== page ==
Across Europe and North America there is increasing interest in the diverse cuisines of the African continent. One of the inspirational figures behind the rising ‘African food’ scene is Jessica Laditan, co-founder of Pop Up Africa, a UK-based events enterprise. Swahili Coast Foodie sat down with Jessica to discuss London’s ‘Africa Food and Drink Takeover’ and her company’s other innovative events.
What’s the back story to Pop Up Africa?
Pop Up Africa is an ‘Africa inspired’ pop-up retail and food events company. It started out of a desire to promote and make African products more available to a broader audience in Britain. We started with our first ‘Africa at Spitalfields’ market event at the trendy London food, crafts and retail destination in 2013. Now in its 4th year, it has seen stall holders take their brands from the market stall to the shelves of Tesco and ASDA supermarkets. The twice-yearly bank holiday event offers entrepreneurs (selling everything from food to clothing) 100 highly sought-after trading spaces at affordable rates.
Where does your passion for African food and drink come from?
I’m greedy (lol)! I love food in general, I don’t discriminate, I’ll try anything once. I grew up eating the food from my homeland of Nigeria (in addition to British favourites) but had friends from other parts of Africa. On occasions I had the chance to eat their cuisine. These influences have made me particularly passionate about African food. In London, my present home, I found that many of my non-African friends could not identify with cuisine from Africa and were less open to trying the dishes. Nowadays African culture and influences are being embraced more around the world. I have taken the opportunity to showcase our food from jollof to Injera.
Tell us about the Africa Food and Drink Takeover…
Pop Up Africa believes that no celebration of Africa and it’s culture is complete without delicious food. We were therefore delighted when London’s popular South Bank Centre invited us to take over their food and drink market and transform it into a space dedicated to African food and drink. Its now part of the 3-day Africa Utopia Festival with up to 35 stalls offering authentic African cuisine representing countries from across the continent.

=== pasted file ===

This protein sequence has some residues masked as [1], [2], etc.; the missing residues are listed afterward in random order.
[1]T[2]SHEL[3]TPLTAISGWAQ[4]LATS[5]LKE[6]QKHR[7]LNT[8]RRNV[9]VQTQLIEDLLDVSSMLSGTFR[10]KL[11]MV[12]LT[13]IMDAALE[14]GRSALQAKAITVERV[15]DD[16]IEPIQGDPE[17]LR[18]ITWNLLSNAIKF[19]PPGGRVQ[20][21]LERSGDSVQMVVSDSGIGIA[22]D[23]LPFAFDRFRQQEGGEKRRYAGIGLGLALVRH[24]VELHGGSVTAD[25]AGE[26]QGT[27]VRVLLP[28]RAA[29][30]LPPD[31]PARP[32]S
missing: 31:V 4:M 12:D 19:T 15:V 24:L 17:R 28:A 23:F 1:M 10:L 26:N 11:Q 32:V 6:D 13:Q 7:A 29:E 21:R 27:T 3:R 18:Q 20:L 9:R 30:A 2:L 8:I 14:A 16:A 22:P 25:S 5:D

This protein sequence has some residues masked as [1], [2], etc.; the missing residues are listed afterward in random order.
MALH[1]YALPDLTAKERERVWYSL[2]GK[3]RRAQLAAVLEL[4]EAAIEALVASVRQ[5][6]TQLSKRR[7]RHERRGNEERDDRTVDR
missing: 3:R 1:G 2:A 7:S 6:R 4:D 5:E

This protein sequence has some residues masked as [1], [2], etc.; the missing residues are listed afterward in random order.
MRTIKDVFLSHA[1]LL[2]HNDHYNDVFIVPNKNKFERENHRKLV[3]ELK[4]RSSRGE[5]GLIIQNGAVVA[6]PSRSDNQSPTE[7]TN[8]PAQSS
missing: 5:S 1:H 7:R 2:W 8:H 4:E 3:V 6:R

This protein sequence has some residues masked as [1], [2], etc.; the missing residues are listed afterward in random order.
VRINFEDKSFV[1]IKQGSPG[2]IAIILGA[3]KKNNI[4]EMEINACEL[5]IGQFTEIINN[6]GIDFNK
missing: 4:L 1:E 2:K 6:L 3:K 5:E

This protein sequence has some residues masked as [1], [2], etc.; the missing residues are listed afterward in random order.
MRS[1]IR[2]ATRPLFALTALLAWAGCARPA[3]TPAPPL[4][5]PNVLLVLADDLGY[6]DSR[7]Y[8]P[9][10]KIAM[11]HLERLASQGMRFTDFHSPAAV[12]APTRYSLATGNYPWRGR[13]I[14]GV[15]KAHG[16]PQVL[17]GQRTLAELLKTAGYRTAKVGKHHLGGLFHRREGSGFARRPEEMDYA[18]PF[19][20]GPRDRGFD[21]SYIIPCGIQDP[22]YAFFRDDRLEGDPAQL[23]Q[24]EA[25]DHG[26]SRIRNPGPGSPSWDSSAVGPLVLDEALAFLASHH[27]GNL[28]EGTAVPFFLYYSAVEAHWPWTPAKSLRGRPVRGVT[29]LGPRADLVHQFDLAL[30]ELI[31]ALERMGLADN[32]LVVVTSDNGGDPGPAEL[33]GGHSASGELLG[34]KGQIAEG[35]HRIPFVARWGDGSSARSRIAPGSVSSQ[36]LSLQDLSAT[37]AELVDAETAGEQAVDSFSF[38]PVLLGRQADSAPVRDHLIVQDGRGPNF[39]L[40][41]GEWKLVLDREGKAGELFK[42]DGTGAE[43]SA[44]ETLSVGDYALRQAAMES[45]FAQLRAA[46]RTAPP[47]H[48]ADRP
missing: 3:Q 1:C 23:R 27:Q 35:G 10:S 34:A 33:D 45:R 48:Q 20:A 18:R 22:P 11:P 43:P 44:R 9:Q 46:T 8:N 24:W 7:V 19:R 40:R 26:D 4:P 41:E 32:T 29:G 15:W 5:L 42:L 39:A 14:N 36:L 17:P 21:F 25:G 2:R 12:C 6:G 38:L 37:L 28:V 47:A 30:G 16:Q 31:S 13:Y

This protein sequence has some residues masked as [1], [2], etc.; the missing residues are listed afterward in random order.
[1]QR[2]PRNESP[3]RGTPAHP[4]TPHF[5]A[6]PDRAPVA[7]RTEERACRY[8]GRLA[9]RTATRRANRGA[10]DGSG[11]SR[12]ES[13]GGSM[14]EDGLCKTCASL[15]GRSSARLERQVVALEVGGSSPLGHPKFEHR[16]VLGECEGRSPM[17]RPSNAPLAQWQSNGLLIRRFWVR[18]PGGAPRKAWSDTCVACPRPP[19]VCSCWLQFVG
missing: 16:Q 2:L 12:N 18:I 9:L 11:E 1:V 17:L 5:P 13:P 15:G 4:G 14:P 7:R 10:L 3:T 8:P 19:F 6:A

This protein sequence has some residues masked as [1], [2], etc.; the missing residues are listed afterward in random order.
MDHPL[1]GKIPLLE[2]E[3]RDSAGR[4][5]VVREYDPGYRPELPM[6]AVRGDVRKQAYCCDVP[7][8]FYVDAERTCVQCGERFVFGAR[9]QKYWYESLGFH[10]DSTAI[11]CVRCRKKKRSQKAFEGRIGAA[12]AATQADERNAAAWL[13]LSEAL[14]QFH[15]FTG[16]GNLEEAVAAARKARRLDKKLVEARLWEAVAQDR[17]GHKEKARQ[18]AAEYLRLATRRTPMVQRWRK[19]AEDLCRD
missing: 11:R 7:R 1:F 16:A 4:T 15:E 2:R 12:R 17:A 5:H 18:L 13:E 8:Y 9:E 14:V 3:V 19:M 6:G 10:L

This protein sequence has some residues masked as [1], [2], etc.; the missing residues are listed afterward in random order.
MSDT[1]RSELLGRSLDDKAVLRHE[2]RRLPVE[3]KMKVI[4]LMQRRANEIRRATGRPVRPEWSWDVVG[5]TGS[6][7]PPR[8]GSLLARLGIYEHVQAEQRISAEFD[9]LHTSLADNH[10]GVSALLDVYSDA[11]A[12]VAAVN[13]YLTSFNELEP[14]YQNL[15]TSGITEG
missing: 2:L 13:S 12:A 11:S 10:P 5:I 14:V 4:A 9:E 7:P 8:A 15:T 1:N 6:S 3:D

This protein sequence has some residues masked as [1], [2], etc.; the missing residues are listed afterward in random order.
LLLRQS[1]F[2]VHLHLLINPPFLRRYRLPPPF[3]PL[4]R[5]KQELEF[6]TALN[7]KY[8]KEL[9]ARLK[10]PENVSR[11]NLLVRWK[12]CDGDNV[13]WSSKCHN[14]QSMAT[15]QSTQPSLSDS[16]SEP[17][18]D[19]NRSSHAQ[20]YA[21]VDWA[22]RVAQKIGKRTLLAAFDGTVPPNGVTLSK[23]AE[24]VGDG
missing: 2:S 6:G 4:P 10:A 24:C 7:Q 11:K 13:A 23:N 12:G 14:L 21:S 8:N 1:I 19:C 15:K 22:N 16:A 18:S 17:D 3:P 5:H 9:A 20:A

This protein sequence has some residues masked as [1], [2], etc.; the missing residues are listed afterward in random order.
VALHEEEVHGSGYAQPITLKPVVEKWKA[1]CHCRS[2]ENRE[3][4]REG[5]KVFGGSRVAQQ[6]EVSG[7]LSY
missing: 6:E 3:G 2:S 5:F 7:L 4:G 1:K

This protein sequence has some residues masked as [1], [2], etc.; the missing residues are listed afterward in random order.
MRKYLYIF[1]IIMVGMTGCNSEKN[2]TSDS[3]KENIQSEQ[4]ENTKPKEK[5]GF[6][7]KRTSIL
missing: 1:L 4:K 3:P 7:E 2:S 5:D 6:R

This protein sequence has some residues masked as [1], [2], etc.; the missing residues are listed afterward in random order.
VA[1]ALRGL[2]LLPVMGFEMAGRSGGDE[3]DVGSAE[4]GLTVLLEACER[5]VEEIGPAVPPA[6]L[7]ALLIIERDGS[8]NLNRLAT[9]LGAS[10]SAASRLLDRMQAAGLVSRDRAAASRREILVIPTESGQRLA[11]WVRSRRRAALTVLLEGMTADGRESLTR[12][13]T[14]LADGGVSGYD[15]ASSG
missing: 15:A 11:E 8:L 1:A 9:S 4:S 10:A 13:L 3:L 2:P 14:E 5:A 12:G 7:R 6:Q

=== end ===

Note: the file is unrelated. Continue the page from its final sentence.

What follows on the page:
Why do you think there is growing awareness of Africa’s diverse food and drink?
I think that there are so many factors that play a part in this. Definitely the internet and social media has helped to cultivate a savvy group African food bloggers and vloggers who use these platforms to share pictures and recipes of a variety of African dishes. Also events particularly markets, pop ups and supper clubs are trending at the moment making it more affordable for African food start-ups to showcase African food.
What is your favourite food?
I love rice, I could eat it every day cooked in different ways.
Greatest food city?
London, there’s a bit of EVERYTHING!
Your favourite African street food?
Beef Suya, a Nigeria grilled and spicy meat snack, and North African Falafel.
Have you tried any dishes from East Africa?
Yes, I love Kenyan Food. I’ve also worked with people who trade Eritrean, Ethiopian and Ugandan food so I’ve tried some of their dishes.
Is there any food you wont eat?
I doubt it but I’m not sure that I’d eat insects.
Any upcoming events for 2017?
We have lots of exciting plans for 2017, please follow our social media pages and keep an eye on our website for details.